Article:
The straw-breathing exercise*, which is used in one form or another by a number of breath therapists and teachers, can have a powerful and beneficial influence on your diaphragm and your breath. The exercise can help condition your diaphragm to relax and contract harmoniously and move slowly and evenly through its entire range of motion. It can also help empty your lungs more completely on exhalation, and allow a larger, more spontaneous inhalation. In addition, it can have a beneficial influence on all muscles related to breathing.
Use an old-fashioned straw with a relatively small diameter, not one of the new ones with huge diameters designed for fast consumption. Pick up the straw and hold it very lightly in your fingers. Inhale naturally through your nose (be sure not to force your inhalation in any way). When you’re ready to exhale (it’s important not to hold your breath at the end of the inhalation), place one end of the straw between your lips and make sure your face and the straw are pointed straight ahead. Use your fingers to ensure that the straw does not dangle toward the ground. Your lips and face should be very relaxed. As you exhale, let the exhalation take place naturally and gently only through the straw (we suggest that you pinch your nose closed with the fingers of your other hand to be sure that no air is exhaled through your nose). Do not use force as you exhale. Just exhale in a relaxed, natural way, being sure that the air leaves only through the straw. When your exhalation is almost complete (80-90 percent), take the straw out of your mouth, close your mouth, finish your exhalation in a natural, relaxed way through your nose, and then simply wait for the inhalation to occur on its own. After using the straw for one exhalation, just breathe normally (without the straw) for two or three breaths through your nose, letting your breath settle by itself into a natural rhythm. Then, inhale through your nose again, return the straw to your mouth, and repeat the entire process.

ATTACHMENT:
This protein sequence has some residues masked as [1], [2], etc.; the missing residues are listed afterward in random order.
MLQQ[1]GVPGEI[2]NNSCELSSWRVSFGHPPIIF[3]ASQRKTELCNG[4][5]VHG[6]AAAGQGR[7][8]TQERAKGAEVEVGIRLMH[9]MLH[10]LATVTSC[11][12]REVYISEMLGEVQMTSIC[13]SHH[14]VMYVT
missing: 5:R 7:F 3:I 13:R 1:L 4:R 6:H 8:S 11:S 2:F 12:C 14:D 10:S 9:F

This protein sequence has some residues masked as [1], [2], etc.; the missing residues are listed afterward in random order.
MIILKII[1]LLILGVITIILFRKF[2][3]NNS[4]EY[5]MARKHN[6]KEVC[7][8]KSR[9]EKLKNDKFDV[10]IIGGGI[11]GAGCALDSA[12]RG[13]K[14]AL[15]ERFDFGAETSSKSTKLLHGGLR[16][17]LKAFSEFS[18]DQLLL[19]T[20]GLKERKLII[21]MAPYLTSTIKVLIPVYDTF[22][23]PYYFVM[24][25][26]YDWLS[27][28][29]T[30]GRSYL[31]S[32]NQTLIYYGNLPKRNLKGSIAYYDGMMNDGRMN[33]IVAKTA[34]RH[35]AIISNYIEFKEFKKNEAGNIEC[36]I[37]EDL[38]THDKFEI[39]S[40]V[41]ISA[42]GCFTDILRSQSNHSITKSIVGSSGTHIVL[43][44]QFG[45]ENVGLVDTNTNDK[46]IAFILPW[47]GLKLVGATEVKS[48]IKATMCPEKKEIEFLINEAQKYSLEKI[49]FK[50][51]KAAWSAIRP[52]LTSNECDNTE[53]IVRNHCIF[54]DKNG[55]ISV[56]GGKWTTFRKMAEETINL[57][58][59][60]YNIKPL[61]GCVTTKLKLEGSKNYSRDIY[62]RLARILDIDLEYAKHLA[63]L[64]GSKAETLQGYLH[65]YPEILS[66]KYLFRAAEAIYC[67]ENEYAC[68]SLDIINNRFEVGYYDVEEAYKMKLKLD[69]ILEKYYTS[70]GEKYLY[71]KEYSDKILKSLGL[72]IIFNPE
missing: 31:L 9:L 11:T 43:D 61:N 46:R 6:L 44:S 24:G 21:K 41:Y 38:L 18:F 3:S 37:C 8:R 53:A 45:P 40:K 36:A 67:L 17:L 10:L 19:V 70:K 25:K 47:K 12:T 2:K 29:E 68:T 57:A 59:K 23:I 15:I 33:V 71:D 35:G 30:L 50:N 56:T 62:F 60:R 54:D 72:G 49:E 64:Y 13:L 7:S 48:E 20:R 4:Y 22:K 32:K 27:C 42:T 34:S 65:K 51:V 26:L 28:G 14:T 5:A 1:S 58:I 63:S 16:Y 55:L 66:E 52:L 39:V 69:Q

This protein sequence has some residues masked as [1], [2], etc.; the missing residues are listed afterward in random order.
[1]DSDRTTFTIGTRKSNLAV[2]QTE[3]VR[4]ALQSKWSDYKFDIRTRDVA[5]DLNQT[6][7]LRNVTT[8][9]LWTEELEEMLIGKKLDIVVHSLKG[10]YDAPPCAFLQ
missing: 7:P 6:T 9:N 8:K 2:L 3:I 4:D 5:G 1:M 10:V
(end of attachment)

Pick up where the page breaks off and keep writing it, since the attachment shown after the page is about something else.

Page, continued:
You can work in this way four or five minutes at a time on the first day, and then add a minute or two each day until you can breathe in this way for 10 minutes or more at a time without any discomfort. You can do the exercise several times throughout the day. During or after each session, you may find yourself stretching, yawning, and so on. This is quite normal, especially at the beginning. If at any time during the exercise you find yourself short of breath, hyperventilating, or having any other experience that does not feel quite right, simply stop and let your breathing normalize itself for several natural breaths before continuing.
If you work with this exercise on a regular basis, you will soon observe your breathing becoming spontaneously fuller, slower, and freer. Some people have noticed dramatic changes in just one or two sessions. Of course, to fully reeducate your diaphragm and your overall breathing coordination will take continued and varied work over a period of weeks, months, and even years.
Copyright 2014-15 by Dennis Lewis
*The straw-breathing exercise on this page is my adaptation of an exercise given by Carola Speads in her wonderful book Ways to Better Breathing. Versions of it have appeared in other books and manuals as well.